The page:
So what do you think?

Friends, IT Business

Every now and then I get emails that are so well thought through and written (unlike Vladville) that it’s a damn shame to keep them to myself. So with permission (and removing their company / name) I am reprinting the email to offer everyone additional perspective. No, this will not be the subject of a vartruth video and no, I’m not him.

I wonder where you stand. When you finish reading the post, vote here.


Just read your latest blog entry about “Have MSPs jumped the shark?” I have also read many of your earlier articles and you keep alluding to the fact that the MSP model is going to self-destruct in a few months and we are all going to be standing on the street corner with a tattered cardboard sign saying “Will remove spyware for food”

I respect your success and the fact that you have been able to pimp your products to hundreds of my peers (including me.) I further respect your release of S-M (was the acronym a mistake?) as a free service. Unfortunately, I am earlobe deep with Arnie, so it doesn’t make sense to change at this point.

What I don’t understand (and thus the request for the decoder ring) is what in the hell are you implying that we all should move to, but aren’t smart enough to move away from the oncoming light in order to get to?

Even in this shitty economy, I had my most profitable year last year and this year looks to be even better (in spite of (or because of) losing two $7k/mo clients. Am I a classic MSP? I don’t know. Every single solitary person I speak to in New Orleans or Atlanta or Orlando or Vegas or Philly or Nashville or any other conference I go to do things differently. Way differently in most cases. Different pricing model, different limits, different services… on and on.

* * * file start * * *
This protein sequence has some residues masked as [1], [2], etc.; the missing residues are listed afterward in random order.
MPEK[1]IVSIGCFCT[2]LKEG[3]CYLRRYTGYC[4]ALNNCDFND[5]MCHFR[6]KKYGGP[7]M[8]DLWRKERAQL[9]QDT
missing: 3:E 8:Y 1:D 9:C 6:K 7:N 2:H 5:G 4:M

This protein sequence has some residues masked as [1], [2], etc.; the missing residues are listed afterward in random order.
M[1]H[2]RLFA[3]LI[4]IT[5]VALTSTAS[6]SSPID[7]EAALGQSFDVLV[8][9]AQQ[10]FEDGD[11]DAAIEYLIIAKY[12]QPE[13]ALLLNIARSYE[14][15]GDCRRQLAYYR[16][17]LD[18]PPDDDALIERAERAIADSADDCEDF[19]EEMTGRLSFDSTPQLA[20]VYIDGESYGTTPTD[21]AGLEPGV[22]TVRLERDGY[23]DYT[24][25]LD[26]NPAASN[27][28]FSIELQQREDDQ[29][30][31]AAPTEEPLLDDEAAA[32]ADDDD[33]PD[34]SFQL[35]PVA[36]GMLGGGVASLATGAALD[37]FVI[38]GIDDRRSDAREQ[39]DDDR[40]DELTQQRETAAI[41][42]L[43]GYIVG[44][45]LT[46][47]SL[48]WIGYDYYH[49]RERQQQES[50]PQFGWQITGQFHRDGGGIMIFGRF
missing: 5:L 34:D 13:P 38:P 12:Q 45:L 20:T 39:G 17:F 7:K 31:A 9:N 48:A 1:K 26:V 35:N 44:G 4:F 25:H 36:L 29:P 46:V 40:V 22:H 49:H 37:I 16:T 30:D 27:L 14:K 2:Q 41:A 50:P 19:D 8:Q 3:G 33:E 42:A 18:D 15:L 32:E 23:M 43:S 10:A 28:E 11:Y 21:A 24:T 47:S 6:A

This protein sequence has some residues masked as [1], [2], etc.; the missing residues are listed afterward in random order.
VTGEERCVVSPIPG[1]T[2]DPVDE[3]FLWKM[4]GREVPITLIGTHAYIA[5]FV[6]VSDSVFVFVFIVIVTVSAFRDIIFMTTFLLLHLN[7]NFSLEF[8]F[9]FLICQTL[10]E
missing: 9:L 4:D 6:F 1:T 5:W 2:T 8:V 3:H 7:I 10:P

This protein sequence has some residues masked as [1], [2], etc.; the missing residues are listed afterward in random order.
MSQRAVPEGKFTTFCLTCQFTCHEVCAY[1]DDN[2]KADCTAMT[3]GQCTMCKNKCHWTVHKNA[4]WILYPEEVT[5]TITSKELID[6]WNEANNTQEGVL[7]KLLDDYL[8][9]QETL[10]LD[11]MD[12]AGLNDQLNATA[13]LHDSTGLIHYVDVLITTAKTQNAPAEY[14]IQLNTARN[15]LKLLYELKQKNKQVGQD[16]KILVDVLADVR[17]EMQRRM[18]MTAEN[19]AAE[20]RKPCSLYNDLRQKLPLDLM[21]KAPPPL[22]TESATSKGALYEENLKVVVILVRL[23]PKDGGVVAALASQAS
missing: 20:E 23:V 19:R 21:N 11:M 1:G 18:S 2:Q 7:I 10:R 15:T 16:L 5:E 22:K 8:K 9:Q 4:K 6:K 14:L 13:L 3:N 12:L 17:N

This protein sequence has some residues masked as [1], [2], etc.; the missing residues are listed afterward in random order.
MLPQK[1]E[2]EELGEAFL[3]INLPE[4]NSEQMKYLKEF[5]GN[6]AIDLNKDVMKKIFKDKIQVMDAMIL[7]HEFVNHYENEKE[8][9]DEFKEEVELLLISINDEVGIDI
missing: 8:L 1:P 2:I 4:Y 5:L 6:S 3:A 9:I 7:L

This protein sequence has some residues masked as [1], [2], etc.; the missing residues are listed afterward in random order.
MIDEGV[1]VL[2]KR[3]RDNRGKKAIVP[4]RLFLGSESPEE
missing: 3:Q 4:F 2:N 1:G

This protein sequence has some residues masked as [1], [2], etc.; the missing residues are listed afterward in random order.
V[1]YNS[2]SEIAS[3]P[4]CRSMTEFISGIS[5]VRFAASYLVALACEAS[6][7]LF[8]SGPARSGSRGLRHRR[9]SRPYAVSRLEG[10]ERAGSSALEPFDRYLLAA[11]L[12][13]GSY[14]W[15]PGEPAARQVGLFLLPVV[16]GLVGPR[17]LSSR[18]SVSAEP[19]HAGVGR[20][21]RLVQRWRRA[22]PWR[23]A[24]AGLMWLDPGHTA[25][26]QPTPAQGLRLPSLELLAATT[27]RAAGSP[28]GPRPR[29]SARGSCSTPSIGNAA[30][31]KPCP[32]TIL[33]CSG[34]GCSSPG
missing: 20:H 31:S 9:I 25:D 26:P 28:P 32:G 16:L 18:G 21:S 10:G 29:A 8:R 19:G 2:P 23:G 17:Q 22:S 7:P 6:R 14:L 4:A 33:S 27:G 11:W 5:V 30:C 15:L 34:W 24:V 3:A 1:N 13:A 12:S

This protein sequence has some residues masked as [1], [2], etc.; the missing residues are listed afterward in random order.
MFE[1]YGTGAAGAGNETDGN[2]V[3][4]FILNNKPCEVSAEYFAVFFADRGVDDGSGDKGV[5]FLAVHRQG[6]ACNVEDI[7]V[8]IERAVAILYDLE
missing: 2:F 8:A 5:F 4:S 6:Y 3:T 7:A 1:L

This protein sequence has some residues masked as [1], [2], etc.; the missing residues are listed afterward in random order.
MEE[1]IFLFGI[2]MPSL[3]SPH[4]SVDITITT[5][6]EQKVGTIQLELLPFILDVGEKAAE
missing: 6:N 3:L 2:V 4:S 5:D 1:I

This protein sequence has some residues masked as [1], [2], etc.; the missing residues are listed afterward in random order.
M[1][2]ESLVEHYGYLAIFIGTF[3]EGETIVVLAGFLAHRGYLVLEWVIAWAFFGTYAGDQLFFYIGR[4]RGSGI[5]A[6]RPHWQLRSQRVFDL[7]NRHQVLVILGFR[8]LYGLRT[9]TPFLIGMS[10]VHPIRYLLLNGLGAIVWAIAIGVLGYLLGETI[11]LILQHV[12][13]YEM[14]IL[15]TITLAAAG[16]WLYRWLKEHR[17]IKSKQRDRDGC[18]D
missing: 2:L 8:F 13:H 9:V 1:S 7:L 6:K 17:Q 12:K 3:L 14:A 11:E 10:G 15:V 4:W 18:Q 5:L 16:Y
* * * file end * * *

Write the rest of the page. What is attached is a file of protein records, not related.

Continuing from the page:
XXXX is my own mix. I use Connectwise and Kaseya. Yep, drank the Kool-Aid. I have even started using Kaseya IT Services to do monitoring of some of my servers. My techs are good, and we can fix just about anything, but we really stick to the basics. We don’t do custom programming, strange server systems, thin verticals, etc. and we stay very busy.  We are not experts with Exchange but we can fix it. Same with SQL. I guess you could say we are General Practitioners.

Today I came up with these three things to describe our business:

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Over the past year or two, we have pushed out to third parties things like email filtering, anti-virus, backup, server monitoring to the point where most of our day is devoted to problems that are either a pain in the ass, someone’s hair is on fire, or we are doing projects.

I am doing my VCIO function based on my experience. Clients are calling about dumb things that mean the world to them (accounts locked out, mouse is moving around on its own, popups galore, printer won’t print, fax won’t fax, email won’t email), crashes (Exchange edb shit the bed, RAID failure [ironic isn’t it?], capacitors blowing out on motherboards, etc.) or we are upgrading and installing stuff.

Bclip_image004ut what is wrong with that? Should we be making reservations for dinner and a show for clients? Honestly, I think that the way we are working on the extremes of the spectrum is the way it will be for a while until the whole shooting match can be replaced by some Japanese robotic humanoid.  There are enough f’ed up people out there for the foreseeable future that will need help, that I don’t see the need changing significantly. One day, I will start getting people that want to spend $10/mailbox/month in perpetuity and also don’t mind running their business with programs scattered about the internet. I am not naïve enough to think it won’t happen, but this will probably be the people in your age cohort (or younger) that implement the business model.